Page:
Generally speaking, I'm a big fan of rollover IRAs. The right rollover IRA offers nearly unlimited investment options and low fees, which beats trying to choose among the choices in an old employer's 401(k), hands down. Most people will change jobs 10 to 12 times during their career, which means it's all too easy to end up with an awful lot of old 401(k) balances. Managing, rebalancing, and incorporating each into an overall retirement investing strategy can be quite a pain -- until you roll 'em up. Then it's easy.
But if you hold company stock in your 401(k), it's not so easy. In fact, rolling company stock into an IRA can deprive you of some valuable tax benefits, and end up costing you a bundle.
The pitfalls of company stock
I admit I'm not a big fan of holding your employer's stock in your retirement plan. I understand why people do it -- a desire to benefit from one's own work, a sense of loyalty to one's employer, a feeling that Peter Lynch's famous advice to "buy what you know" should start with the company you know best -- but it has a big drawback:
- It messes up your diversification. If you look at your whole financial life as one big portfolio, you already have huge exposure to the ups and downs of your employer's business even if you don't own a single share of their stock. Your employer doesn't have to be Enron to expose you to the double-edged sword of unemployment and 401(k) damage -- just ask all those General Motors (NYSE: GM ) employees who bought stock in the $60-$80 range in the late 1990s, only to get laid off a couple of years ago when shares were trading in the low $20s and the company was fighting for survival. The company's subsequent recovery has still left them with a large loss -- especially when they compare their stock's performance to what they could have gotten from, say, an index fund.
On the other hand, if I can't talk you out of holding company stock in your plan, you do get one big advantage, assuming that your stock has gone up in value since you bought it:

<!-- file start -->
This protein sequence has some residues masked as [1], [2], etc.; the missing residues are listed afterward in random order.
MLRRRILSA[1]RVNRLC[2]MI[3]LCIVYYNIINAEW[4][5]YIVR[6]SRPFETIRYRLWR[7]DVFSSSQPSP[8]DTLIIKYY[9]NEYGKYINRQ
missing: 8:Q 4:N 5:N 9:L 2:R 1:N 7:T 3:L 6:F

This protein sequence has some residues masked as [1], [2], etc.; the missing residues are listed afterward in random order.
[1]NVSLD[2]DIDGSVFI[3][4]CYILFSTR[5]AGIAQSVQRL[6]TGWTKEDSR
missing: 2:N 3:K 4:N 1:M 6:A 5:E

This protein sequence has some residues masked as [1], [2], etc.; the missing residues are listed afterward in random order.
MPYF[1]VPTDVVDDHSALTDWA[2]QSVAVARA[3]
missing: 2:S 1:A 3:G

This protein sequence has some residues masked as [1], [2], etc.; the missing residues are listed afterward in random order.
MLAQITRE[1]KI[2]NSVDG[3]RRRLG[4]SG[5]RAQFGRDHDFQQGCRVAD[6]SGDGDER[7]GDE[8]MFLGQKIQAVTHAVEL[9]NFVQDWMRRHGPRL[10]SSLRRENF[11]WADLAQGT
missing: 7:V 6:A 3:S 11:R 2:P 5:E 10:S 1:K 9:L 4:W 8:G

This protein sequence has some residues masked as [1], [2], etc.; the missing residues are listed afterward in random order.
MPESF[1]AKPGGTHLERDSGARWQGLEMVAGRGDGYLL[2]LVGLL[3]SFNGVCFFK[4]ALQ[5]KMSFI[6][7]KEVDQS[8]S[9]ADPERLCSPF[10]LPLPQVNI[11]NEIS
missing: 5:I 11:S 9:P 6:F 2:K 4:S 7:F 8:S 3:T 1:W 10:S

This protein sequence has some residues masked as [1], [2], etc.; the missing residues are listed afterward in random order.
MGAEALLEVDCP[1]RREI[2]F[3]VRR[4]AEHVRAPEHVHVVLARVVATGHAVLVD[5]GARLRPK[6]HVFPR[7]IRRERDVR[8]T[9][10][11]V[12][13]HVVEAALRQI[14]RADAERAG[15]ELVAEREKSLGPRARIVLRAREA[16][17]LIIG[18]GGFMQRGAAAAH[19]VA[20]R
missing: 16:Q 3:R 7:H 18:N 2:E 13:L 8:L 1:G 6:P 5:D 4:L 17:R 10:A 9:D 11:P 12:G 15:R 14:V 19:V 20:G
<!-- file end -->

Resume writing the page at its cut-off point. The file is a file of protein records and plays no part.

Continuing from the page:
- It messes up your rollover. How is this an advantage? Read on to see what I mean.
The NUAnces of rolling it over
In truth, it's not so much that it messes up your rollover as that by not rolling it in to an IRA, you get a nice tax break -- thanks to the net unrealized appreciation (NUA) strategy. The NUA strategy, which you can only use with your employer's stock, works like this:
- Roll your company stock into a taxable account. When you do that, you'll pay income taxes on only the cost basis of the stock -- not on any appreciation it has had since you bought it. If the stock is worth $150,000, but it cost you $60,000, you pay taxes only on the $60,000 -- for now. Since you haven't realized the appreciation -- cashed out the gains, in other words -- you don't owe taxes on them yet.
- Later, when you sell those shares to make a withdrawal from the taxable account, you pay taxes on the sale -- but only on your investment gains, and at the long-term capital gains rate, which maxes out at 15%.
If, instead, you had rolled that stock into a Rollover IRA, you'd pay no taxes at the time of the rollover, but the whole thing would be taxed as income when you sold it. Here's an example to make the difference clear.
Let's say the stock is worth $180,000 when you finally sell it. Let's also say that you paid $60,000 for it originally, and you're in a 33% tax bracket. If you roll it into a Rollover IRA, you'll pay taxes on the $180,000 at a 33% rate when you sell -- $59,400. If you roll it into a taxable account, you'll pay 33% taxes on the cost basis when you roll it over -- $19,800 -- and 15% taxes on the $120,000 in capital gains when you sell -- $18,000, for a total tax of $37,800, or a $21,600 tax savings. That's a nice chunk of change.
Naturally, there are other complexities involved, but if you hold company stock in your 401(k), hopefully I've gotten your attention. Check out this article by Fool Nathan Slaughter for a more detailed explanation of the ins and outs of the NUA, and hit the Fool's Tax Center for more details on managing your tax exposure.
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Fool contributor John Rosevear has no position in the stocks named in this article. The Motley Fool has a disclosure policy.